At the follow up appointment at the surgeon’s last week he said, “I’m sure he’ll have this button out in 6 months.”

“Don’t say that,” I said.

He so confident.

He has no clue. I bet his kids don’t have feeding tubes. I bet he’s never watched his kid retch and cough and apologize for being laid up in a hospital bed with a huge, fresh wound running down his stomach. I bet he’s never spent sleepless nights next to his kid while he woke up every hour violently pulling at the cords attached to him screaming, “I need a doctor!” I bet he’s never slept with his son’s feeding tube hooked up to a loud, beeping fucking pump, draped across his neck.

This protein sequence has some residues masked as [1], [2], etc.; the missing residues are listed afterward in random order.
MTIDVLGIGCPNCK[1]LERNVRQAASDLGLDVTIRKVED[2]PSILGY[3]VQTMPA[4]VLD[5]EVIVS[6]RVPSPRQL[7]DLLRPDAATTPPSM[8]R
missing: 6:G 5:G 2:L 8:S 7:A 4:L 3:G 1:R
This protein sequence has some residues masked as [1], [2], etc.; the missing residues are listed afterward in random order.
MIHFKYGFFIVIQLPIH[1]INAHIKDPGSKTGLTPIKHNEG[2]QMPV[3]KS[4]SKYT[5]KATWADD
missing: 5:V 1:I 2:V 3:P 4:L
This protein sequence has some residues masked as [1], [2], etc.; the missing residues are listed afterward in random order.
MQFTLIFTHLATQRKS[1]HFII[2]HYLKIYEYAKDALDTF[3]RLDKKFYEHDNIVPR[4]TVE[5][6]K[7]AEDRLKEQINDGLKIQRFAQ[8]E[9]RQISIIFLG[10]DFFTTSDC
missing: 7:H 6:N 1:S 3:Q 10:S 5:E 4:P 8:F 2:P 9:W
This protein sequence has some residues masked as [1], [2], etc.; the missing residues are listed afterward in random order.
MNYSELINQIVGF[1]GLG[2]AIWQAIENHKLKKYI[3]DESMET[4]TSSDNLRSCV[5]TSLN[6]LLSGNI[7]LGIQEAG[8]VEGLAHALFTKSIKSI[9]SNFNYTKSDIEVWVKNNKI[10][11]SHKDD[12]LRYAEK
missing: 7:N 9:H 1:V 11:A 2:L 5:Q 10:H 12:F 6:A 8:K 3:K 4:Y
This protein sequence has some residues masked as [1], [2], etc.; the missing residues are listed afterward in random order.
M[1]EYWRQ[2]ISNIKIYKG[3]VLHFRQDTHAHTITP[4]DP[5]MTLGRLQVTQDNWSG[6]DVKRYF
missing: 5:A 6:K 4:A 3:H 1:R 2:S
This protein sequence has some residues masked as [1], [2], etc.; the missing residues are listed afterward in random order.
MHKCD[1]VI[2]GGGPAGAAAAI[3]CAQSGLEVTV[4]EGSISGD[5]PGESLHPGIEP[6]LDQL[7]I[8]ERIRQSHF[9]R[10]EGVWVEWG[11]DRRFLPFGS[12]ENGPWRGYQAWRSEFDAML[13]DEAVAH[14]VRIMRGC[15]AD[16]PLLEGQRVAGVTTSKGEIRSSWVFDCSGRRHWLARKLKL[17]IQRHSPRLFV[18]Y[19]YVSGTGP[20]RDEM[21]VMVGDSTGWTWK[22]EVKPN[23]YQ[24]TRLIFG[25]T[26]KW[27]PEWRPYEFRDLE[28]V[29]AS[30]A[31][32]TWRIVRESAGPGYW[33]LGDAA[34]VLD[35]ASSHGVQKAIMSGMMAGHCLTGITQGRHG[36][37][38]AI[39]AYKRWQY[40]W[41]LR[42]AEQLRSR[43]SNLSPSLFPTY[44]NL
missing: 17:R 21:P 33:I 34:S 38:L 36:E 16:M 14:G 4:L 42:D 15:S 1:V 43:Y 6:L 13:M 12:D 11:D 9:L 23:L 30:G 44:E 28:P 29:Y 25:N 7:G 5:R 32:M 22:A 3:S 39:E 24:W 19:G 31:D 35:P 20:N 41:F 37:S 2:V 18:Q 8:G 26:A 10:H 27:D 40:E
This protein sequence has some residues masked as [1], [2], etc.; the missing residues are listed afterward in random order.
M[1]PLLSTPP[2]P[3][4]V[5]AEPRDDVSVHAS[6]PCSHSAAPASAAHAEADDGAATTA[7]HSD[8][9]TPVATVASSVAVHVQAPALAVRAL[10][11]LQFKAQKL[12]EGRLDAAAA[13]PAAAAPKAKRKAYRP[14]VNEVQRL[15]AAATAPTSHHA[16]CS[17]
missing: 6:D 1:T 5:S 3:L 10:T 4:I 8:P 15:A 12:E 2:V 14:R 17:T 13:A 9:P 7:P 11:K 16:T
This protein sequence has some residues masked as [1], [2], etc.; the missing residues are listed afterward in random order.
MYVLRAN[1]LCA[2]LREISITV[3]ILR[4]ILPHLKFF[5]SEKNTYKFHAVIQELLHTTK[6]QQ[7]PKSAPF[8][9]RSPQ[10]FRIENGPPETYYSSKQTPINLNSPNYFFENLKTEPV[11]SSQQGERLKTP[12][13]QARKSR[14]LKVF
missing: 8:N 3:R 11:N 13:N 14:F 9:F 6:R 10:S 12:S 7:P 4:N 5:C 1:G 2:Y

I bet there are so many other people out there going through worse things than this.


Maybe Cyrus will never be able to eat. Maybe it’s partly my fault for agreeing to the surgery so many years ago. Maybe he doesn’t really care as much as the rest of us.

The surgeon says that the surgery worked. That everything is fine. I went to the swallow study and saw for myself that food passes through the way it should. Of course, I’m not a radiologist, but I’ve learned a few things from having Cyrus in my life.

An email from the school nurse today said he puked his yogurt and cheese at lunch. Right now, it seems that nothing is the right thing to eat. Here he sits with his esophagus gurgling, his body rejecting everything, and all he does is apologize, once again, for all the things in his life he cannot control.

Here I sit, too.